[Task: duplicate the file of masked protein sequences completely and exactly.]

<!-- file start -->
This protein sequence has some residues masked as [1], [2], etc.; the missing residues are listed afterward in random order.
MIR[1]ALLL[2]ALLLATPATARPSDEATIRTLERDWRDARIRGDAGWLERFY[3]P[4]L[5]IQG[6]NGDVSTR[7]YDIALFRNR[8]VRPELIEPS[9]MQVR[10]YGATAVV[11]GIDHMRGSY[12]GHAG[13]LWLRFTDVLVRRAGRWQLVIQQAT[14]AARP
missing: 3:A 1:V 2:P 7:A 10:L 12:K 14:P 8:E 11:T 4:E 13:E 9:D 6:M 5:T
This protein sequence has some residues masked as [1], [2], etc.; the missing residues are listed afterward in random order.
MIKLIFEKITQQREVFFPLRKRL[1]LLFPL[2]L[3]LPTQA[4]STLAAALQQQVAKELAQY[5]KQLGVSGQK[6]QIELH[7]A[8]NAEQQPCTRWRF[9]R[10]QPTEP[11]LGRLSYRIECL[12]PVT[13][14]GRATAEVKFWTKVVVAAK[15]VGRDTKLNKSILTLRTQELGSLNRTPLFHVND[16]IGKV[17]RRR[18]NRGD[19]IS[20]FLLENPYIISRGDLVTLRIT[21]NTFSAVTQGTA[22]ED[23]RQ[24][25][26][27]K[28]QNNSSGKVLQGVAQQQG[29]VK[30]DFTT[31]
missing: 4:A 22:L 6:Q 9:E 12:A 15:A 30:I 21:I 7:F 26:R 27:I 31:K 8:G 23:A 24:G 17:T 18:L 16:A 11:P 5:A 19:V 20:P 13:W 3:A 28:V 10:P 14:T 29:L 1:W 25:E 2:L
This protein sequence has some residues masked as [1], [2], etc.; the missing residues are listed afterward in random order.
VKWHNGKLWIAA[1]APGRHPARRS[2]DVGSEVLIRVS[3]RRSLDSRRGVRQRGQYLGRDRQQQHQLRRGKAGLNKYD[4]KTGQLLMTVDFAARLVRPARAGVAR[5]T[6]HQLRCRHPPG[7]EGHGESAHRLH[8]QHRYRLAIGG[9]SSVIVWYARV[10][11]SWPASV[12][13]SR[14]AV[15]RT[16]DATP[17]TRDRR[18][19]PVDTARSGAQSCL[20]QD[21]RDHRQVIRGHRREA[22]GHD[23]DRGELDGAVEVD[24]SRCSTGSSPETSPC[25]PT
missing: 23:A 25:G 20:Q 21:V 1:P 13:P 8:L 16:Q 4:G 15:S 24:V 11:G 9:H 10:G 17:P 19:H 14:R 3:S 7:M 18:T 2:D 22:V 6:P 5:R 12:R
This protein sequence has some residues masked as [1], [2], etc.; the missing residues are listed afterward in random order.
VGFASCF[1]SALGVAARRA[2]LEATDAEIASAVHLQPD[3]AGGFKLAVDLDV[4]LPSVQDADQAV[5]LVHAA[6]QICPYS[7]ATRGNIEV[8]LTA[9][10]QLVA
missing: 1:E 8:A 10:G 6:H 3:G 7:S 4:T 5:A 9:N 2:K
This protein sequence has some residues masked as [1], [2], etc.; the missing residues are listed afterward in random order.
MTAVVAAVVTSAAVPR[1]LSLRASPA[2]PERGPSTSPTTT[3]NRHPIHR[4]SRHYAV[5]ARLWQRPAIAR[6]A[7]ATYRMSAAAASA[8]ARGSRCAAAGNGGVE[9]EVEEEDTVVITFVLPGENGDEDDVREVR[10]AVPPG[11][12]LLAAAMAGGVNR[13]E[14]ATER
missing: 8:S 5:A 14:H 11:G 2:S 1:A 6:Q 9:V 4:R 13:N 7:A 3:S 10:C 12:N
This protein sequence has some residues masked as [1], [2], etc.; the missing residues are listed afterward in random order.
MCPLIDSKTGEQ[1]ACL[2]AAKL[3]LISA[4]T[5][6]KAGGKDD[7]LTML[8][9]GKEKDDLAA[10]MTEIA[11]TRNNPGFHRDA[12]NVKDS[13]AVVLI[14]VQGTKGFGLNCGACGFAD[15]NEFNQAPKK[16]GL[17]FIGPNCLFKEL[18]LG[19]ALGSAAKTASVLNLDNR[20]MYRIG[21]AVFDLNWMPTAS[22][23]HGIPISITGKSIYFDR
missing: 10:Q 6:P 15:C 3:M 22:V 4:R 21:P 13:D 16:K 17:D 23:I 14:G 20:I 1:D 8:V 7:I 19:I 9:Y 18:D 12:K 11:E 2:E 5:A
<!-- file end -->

This protein sequence has some residues masked as [1], [2], etc.; the missing residues are listed afterward in random order.
MIR[1]ALLL[2]ALLLATPATARPSDEATIRTLERDWRDARIRGDAGWLERFY[3]P[4]L[5]IQG[6]NGDVSTR[7]YDIALFRNR[8]VRPELIEPS[9]MQVR[10]YGATAVV[11]GIDHMRGSY[12]GHAG[13]LWLRFTDVLVRRAGRWQLVIQQAT[14]AARP
missing: 3:A 1:V 2:P 7:A 10:L 12:K 14:P 8:E 11:T 4:E 13:E 9:D 6:M 5:T
This protein sequence has some residues masked as [1], [2], etc.; the missing residues are listed afterward in random order.
MIKLIFEKITQQREVFFPLRKRL[1]LLFPL[2]L[3]LPTQA[4]STLAAALQQQVAKELAQY[5]KQLGVSGQK[6]QIELH[7]A[8]NAEQQPCTRWRF[9]R[10]QPTEP[11]LGRLSYRIECL[12]PVT[13][14]GRATAEVKFWTKVVVAAK[15]VGRDTKLNKSILTLRTQELGSLNRTPLFHVND[16]IGKV[17]RRR[18]NRGD[19]IS[20]FLLENPYIISRGDLVTLRIT[21]NTFSAVTQGTA[22]ED[23]RQ[24][25][26][27]K[28]QNNSSGKVLQGVAQQQG[29]VK[30]DFTT[31]
missing: 4:A 22:L 6:Q 9:E 12:A 15:A 30:I 21:I 7:F 26:R 27:I 31:K 8:G 23:A 24:G 17:T 18:L 16:A 11:P 5:A 19:V 20:P 13:W 3:A 28:V 10:P 14:T 29:L 1:W 25:E 2:L
This protein sequence has some residues masked as [1], [2], etc.; the missing residues are listed afterward in random order.
VKWHNGKLWIAA[1]APGRHPARRS[2]DVGSEVLIRVS[3]RRSLDSRRGVRQRGQYLGRDRQQQHQLRRGKAGLNKYD[4]KTGQLLMTVDFAARLVRPARAGVAR[5]T[6]HQLRCRHPPG[7]EGHGESAHRLH[8]QHRYRLAIGG[9]SSVIVWYARV[10][11]SWPASV[12][13]SR[14]AV[15]RT[16]DATP[17]TRDRR[18][19]PVDTARSGAQSCL[20]QD[21]RDHRQVIRGHRREA[22]GHD[23]DRGELDGAVEVD[24]SRCSTGSSPETSPC[25]PT
missing: 23:A 25:G 20:Q 21:V 1:P 13:P 8:L 16:Q 4:G 15:S 24:V 11:G 9:H 10:G 17:P 19:H 14:R 3:S 7:M 18:T 2:D 22:V 6:P 5:R 12:R
This protein sequence has some residues masked as [1], [2], etc.; the missing residues are listed afterward in random order.
VGFASCF[1]SALGVAARRA[2]LEATDAEIASAVHLQPD[3]AGGFKLAVDLDV[4]LPSVQDADQAV[5]LVHAA[6]QICPYS[7]ATRGNIEV[8]LTA[9][10]QLVA
missing: 1:E 8:A 10:G 6:H 3:G 7:S 4:T 5:A 9:N 2:K
This protein sequence has some residues masked as [1], [2], etc.; the missing residues are listed afterward in random order.
MTAVVAAVVTSAAVPR[1]LSLRASPA[2]PERGPSTSPTTT[3]NRHPIHR[4]SRHYAV[5]ARLWQRPAIAR[6]A[7]ATYRMSAAAASA[8]ARGSRCAAAGNGGVE[9]EVEEEDTVVITFVLPGENGDEDDVREVR[10]AVPPG[11][12]LLAAAMAGGVNR[13]E[14]ATER
missing: 8:S 5:A 14:H 11:G 2:S 1:A 6:Q 9:V 4:R 13:N 7:A 3:S 10:C 12:N
This protein sequence has some residues masked as [1], [2], etc.; the missing residues are listed afterward in random order.
MCPLIDSKTGEQ[1]ACL[2]AAKL[3]LISA[4]T[5][6]KAGGKDD[7]LTML[8][9]GKEKDDLAA[10]MTEIA[11]TRNNPGFHRDA[12]NVKDS[13]AVVLI[14]VQGTKGFGLNCGACGFAD[15]NEFNQAPKK[16]GL[17]FIGPNCLFKEL[18]LG[19]ALGSAAKTASVLNLDNR[20]MYRIG[21]AVFDLNWMPTAS[22][23]HGIPISITGKSIYFDR
missing: 10:Q 6:P 15:C 3:M 22:V 4:R 21:P 13:D 16:K 17:D 23:I 14:G 20:I 1:D 8:V 7:I 19:I 9:Y 18:D 12:K 11:E 2:E 5:A